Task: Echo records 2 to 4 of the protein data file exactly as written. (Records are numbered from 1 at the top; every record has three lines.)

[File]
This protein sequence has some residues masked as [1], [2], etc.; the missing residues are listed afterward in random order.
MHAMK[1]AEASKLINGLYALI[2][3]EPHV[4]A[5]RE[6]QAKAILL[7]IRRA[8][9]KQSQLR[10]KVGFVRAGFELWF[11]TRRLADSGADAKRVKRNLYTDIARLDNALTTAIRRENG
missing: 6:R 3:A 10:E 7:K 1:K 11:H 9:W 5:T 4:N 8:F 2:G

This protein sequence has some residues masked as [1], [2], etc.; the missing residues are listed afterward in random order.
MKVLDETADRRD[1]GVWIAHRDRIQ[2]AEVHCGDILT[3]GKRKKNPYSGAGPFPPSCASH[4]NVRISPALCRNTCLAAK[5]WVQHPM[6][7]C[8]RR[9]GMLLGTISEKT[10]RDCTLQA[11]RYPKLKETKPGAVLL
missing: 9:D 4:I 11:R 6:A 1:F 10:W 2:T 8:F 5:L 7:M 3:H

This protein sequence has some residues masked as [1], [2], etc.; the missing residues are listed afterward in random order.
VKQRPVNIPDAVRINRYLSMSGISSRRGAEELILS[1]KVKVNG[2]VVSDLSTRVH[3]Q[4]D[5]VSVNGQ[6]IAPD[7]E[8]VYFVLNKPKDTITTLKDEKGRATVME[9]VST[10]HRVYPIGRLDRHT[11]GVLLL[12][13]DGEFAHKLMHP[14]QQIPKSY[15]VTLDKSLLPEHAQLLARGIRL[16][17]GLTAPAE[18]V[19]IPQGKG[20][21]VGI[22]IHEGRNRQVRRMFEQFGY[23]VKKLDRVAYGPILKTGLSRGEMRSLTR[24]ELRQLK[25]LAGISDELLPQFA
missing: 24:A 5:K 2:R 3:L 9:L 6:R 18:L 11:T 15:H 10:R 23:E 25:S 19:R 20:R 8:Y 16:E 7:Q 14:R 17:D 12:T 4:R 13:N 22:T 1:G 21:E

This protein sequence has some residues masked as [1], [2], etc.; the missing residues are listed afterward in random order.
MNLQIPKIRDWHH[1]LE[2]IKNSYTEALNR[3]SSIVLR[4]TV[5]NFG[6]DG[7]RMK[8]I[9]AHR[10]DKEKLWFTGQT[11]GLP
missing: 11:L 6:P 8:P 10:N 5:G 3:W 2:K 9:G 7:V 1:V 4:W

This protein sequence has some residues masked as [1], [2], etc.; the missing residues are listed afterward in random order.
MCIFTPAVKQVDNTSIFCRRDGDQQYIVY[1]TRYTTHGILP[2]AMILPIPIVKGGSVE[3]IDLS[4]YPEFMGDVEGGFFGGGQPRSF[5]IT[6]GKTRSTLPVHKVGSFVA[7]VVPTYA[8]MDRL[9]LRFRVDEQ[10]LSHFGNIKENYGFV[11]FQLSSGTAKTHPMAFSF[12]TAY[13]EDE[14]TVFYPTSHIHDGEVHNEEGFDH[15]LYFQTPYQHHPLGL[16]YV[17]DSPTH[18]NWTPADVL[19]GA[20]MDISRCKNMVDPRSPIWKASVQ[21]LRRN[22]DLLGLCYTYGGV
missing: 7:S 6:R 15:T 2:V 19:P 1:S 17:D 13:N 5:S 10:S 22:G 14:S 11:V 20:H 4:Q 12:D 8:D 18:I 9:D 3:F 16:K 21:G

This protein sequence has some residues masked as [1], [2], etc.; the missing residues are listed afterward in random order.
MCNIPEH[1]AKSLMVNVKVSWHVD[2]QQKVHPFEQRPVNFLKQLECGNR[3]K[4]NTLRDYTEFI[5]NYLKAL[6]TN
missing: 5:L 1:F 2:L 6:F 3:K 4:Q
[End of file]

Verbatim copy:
This protein sequence has some residues masked as [1], [2], etc.; the missing residues are listed afterward in random order.
MKVLDETADRRD[1]GVWIAHRDRIQ[2]AEVHCGDILT[3]GKRKKNPYSGAGPFPPSCASH[4]NVRISPALCRNTCLAAK[5]WVQHPM[6][7]C[8]RR[9]GMLLGTISEKT[10]RDCTLQA[11]RYPKLKETKPGAVLL
missing: 9:D 4:I 11:R 6:A 1:F 10:W 2:T 8:F 5:L 7:M 3:H

This protein sequence has some residues masked as [1], [2], etc.; the missing residues are listed afterward in random order.
VKQRPVNIPDAVRINRYLSMSGISSRRGAEELILS[1]KVKVNG[2]VVSDLSTRVH[3]Q[4]D[5]VSVNGQ[6]IAPD[7]E[8]VYFVLNKPKDTITTLKDEKGRATVME[9]VST[10]HRVYPIGRLDRHT[11]GVLLL[12][13]DGEFAHKLMHP[14]QQIPKSY[15]VTLDKSLLPEHAQLLARGIRL[16][17]GLTAPAE[18]V[19]IPQGKG[20][21]VGI[22]IHEGRNRQVRRMFEQFGY[23]VKKLDRVAYGPILKTGLSRGEMRSLTR[24]ELRQLK[25]LAGISDELLPQFA
missing: 24:A 5:K 2:R 3:L 9:L 6:R 18:L 11:T 15:H 10:R 23:E 25:S 19:R 20:R 8:Y 16:E 7:Q 14:R 17:D 12:T 4:R 13:N 22:T 1:G 21:E

This protein sequence has some residues masked as [1], [2], etc.; the missing residues are listed afterward in random order.
MNLQIPKIRDWHH[1]LE[2]IKNSYTEALNR[3]SSIVLR[4]TV[5]NFG[6]DG[7]RMK[8]I[9]AHR[10]DKEKLWFTGQT[11]GLP
missing: 11:L 6:P 8:P 10:N 5:G 3:W 2:K 9:G 7:V 1:V 4:W